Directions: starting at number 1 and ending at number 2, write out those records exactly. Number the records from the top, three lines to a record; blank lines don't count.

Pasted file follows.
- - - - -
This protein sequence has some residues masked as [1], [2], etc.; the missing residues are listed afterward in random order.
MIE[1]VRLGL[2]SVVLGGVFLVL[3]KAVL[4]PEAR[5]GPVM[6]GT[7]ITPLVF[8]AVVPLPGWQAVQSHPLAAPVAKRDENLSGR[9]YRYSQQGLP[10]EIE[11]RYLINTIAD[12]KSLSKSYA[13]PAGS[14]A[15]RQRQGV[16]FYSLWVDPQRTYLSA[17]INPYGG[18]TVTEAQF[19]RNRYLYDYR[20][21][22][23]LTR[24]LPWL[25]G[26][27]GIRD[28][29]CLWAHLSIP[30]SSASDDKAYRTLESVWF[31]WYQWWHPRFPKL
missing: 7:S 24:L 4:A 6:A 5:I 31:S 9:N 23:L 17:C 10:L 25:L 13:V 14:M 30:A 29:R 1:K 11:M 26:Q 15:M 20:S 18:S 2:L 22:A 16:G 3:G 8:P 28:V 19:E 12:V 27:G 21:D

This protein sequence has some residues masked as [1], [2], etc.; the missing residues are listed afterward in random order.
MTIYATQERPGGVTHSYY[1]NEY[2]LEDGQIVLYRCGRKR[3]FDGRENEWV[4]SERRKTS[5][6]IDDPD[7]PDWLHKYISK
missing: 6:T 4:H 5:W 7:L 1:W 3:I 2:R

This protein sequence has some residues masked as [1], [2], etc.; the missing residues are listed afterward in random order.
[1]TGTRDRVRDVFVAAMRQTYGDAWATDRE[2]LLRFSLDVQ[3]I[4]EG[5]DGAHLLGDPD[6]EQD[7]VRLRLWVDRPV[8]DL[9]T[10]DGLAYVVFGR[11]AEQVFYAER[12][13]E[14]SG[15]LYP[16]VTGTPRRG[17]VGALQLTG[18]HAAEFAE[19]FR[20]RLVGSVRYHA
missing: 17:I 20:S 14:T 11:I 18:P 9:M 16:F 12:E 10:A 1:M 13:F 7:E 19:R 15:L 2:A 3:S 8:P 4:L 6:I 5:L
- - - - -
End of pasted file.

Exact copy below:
This protein sequence has some residues masked as [1], [2], etc.; the missing residues are listed afterward in random order.
MIE[1]VRLGL[2]SVVLGGVFLVL[3]KAVL[4]PEAR[5]GPVM[6]GT[7]ITPLVF[8]AVVPLPGWQAVQSHPLAAPVAKRDENLSGR[9]YRYSQQGLP[10]EIE[11]RYLINTIAD[12]KSLSKSYA[13]PAGS[14]A[15]RQRQGV[16]FYSLWVDPQRTYLSA[17]INPYGG[18]TVTEAQF[19]RNRYLYDYR[20][21][22][23]LTR[24]LPWL[25]G[26][27]GIRD[28][29]CLWAHLSIP[30]SSASDDKAYRTLESVWF[31]WYQWWHPRFPKL
missing: 7:S 24:L 4:A 6:A 5:I 31:S 9:N 23:L 17:C 10:L 25:L 13:V 14:M 30:A 29:R 1:K 11:M 26:Q 15:M 20:S 18:S 2:L 22:A 16:G 3:G 8:P 28:V 19:E 12:V 27:G 21:D

This protein sequence has some residues masked as [1], [2], etc.; the missing residues are listed afterward in random order.
MTIYATQERPGGVTHSYY[1]NEY[2]LEDGQIVLYRCGRKR[3]FDGRENEWV[4]SERRKTS[5][6]IDDPD[7]PDWLHKYISK
missing: 6:T 4:H 5:W 7:L 1:W 3:I 2:R